Additionally, we have Thrift Savings Plan, which is our version of a 401K. This comes with matching up to 5%. So, if you put 5% or more of your paycheck into this you are matched percent for percent up to 5%

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  3. The city of chicago has a sweet deal, because their full pension percentage is about two-thirds average of their last 3 years.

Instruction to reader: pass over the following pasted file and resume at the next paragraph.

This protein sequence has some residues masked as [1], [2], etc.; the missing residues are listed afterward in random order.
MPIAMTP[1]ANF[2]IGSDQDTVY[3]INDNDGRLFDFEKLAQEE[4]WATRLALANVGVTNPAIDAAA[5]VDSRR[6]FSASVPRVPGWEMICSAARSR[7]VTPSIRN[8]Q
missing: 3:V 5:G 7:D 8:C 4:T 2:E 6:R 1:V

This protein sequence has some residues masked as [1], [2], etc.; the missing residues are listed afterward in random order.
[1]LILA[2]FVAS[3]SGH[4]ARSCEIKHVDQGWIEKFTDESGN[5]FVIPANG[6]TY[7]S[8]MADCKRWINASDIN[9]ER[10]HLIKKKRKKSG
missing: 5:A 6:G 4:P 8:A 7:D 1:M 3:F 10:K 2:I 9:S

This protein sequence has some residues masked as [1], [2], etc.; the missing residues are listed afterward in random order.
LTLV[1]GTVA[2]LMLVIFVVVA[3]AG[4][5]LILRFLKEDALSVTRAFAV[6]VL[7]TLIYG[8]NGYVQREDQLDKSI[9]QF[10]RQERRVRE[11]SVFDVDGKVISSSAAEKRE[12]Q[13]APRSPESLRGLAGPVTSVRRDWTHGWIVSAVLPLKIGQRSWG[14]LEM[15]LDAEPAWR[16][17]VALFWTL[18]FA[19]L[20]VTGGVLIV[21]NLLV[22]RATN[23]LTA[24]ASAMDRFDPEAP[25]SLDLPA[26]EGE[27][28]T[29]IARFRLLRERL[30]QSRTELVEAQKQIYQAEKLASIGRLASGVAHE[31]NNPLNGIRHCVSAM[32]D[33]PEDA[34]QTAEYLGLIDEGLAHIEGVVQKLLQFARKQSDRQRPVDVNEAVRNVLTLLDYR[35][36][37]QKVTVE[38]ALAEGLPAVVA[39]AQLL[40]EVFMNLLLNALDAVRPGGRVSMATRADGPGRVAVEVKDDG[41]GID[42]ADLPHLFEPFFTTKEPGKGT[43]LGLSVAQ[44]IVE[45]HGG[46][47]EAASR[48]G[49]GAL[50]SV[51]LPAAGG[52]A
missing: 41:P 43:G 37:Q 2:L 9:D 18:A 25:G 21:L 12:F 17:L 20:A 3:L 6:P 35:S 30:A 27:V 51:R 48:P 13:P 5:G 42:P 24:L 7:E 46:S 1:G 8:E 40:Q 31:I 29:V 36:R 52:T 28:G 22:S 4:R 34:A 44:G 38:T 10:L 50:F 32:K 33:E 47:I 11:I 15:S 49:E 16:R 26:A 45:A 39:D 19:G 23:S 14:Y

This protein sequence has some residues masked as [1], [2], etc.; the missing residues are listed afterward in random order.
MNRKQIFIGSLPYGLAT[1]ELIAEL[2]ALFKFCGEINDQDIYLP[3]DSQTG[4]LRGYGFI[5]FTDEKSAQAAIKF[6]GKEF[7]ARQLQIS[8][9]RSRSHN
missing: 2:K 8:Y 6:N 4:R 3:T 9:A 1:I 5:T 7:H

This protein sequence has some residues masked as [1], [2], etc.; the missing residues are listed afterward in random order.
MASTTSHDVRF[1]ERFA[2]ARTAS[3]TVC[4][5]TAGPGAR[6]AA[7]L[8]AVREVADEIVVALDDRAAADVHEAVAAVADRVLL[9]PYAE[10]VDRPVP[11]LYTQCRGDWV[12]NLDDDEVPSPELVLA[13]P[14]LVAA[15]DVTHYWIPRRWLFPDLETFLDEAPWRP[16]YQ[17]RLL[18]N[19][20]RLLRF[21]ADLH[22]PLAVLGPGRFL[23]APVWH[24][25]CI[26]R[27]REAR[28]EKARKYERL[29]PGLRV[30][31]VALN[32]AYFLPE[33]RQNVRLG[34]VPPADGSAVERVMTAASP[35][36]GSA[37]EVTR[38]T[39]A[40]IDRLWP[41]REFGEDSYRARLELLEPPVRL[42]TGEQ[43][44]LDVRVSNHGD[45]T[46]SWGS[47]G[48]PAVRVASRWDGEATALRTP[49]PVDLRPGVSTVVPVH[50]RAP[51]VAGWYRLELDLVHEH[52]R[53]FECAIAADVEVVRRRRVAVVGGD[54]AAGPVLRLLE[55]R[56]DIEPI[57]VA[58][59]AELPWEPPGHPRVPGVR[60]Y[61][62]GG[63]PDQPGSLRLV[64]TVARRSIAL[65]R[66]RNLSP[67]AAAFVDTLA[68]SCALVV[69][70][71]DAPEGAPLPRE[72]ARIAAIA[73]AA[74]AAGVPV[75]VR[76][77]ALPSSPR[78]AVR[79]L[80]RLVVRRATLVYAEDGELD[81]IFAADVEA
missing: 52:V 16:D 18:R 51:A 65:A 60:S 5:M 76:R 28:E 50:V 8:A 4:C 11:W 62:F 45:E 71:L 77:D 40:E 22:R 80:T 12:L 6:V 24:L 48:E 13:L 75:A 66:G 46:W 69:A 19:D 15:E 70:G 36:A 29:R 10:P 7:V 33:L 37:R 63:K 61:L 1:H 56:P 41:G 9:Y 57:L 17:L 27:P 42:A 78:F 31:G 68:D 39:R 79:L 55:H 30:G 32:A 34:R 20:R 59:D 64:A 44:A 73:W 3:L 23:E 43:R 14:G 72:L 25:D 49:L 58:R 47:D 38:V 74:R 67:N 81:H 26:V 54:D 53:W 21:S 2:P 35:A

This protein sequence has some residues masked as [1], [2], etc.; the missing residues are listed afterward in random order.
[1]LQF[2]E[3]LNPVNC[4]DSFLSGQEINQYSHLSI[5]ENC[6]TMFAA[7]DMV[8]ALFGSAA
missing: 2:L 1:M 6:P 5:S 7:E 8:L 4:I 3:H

maybe i'm just jealous because the prospects of my retirement before the age of 70 looks extremely grim right now, especially after the difficulty of the past few years.
    But alas, my story is no different from countless others. we're all in this mess together, i suppose.

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  4. I certainly hope you are not obligated to work until 70. Once the economy gets turned around, hopefully on firmer footing, things will change, especially regarding to everyone's long term welfare- retirement and housing.